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    Nosebleeds In Children

    Overview
    Causes
    Treatment
    Where To Seek Treatment
    KK Women's and Children's Hospital
    Contributed by the Children's ENT Centre; KK Women's and Children's Hospital

    Overview

    Nosebleeds can be scary, but usually cause no harm to children. Children usually bleed from the superficial and thin blood vessels at the front portion of the nose on the septum, just behind the nostrils. Such nosebleeds usually decrease after puberty as the nose lining thickens from hormonal changes.


    Causes

    The most common causes of nosebleeds are :

    • Nose-picking – this may also increase the frequency of nosebleeds
    • Allergies
    • Colds
    • Injuries

    Air-conditioning has a drying effect on the nasal lining, and increases the risk of nosebleeds. In rare instances, bleeding disorders or tumours may cause nosebleeds.


    Treatment

    nosebleedWhen a child’s nose bleeds, ask him to sit up, lean forward and pinch the lower soft portion of the nostrils together for 5 to 10 minutes, and breathe through the mouth.

    An ice pack can be placed across the nose-bridge and forehead or the cheek to allow for reflex constriction of the tiny blood vessels. The majority of nose bleeding stops during this time. If bleeding starts again, compression can be applied for another 10 minutes.

    Sitting upright keeps the nose higher than the heart, and reduces the flow of blood to the bleeding site.

    If your child’s nose bleeds only once in a few months it is not likely to be of serious concern. However, if it is a regular occurrence i.e. four to five times a month, your child should be reviewed by a specialist to rule out the rare causes – especially so, if your child does not sleep in an air-conditioned environment.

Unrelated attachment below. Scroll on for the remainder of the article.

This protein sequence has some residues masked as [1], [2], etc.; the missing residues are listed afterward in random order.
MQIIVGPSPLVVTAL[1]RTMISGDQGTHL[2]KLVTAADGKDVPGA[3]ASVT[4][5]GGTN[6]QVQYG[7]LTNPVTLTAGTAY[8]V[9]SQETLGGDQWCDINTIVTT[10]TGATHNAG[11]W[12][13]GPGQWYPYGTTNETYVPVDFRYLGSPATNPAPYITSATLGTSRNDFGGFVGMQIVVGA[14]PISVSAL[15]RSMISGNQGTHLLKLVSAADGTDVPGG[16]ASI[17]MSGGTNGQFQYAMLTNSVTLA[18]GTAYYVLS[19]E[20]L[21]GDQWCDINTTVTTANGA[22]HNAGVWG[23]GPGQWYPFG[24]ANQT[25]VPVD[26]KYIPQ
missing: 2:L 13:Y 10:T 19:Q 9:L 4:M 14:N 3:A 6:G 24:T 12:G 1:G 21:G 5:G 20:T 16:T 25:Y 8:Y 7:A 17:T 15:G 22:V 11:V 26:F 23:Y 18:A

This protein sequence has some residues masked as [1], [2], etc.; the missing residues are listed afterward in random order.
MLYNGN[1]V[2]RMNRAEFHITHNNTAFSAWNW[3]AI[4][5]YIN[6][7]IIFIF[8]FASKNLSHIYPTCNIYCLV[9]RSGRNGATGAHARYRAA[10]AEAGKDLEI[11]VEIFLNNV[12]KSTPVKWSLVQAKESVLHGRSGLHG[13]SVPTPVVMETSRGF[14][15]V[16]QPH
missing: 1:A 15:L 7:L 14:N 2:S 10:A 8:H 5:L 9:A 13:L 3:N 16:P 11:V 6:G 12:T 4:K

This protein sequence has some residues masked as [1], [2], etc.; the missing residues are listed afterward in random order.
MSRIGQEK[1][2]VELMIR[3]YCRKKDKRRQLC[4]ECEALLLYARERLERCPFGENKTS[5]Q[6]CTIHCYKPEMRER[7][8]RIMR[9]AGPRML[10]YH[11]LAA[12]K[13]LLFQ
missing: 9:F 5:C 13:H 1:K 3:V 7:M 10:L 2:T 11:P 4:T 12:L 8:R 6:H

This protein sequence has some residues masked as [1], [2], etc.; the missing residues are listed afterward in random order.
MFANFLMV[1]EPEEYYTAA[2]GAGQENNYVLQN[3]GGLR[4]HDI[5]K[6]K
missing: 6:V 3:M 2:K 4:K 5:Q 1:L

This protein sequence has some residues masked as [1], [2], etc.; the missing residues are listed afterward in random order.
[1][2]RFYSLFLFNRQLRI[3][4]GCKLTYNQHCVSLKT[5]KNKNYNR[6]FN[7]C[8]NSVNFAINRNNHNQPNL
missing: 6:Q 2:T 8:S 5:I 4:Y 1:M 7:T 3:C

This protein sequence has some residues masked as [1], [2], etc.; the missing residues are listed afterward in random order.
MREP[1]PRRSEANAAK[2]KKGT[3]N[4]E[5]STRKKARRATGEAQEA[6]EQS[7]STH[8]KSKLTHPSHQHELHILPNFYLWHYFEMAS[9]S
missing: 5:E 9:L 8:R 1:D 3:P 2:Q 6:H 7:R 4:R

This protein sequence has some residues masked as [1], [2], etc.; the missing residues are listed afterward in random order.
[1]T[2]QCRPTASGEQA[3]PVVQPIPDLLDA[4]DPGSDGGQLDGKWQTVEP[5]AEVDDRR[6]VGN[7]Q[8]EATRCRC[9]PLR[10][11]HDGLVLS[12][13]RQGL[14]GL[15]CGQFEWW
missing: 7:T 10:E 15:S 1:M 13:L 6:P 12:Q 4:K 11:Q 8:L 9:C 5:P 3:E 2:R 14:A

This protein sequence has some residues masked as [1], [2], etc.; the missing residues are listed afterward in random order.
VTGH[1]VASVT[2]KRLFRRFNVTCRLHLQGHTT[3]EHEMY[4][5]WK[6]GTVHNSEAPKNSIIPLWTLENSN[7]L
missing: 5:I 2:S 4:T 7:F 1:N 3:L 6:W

Other Measures

    A humidifier
    can be used to reduce the drying caused by air-conditioning as it may not be practical to avoid sleeping in an air-conditioned room in Singapore’s warm equatorial climate.

    Advise your child against frequent nose-picking to prevent trauma to the affected area.
     
    If all these measures fail, consult an ENT surgeon who may cauterize (seal off ) the affected area with diathermy (a procedure using an electric current, usually done under general anaesthesia).

    If the child refrains from nose-picking and other predisposing factors are removed, this procedure usually allows for six months to a year of relief from symptoms. The ENT surgeon will also review the child to exclude any serious underlying medical conditions as the cause.

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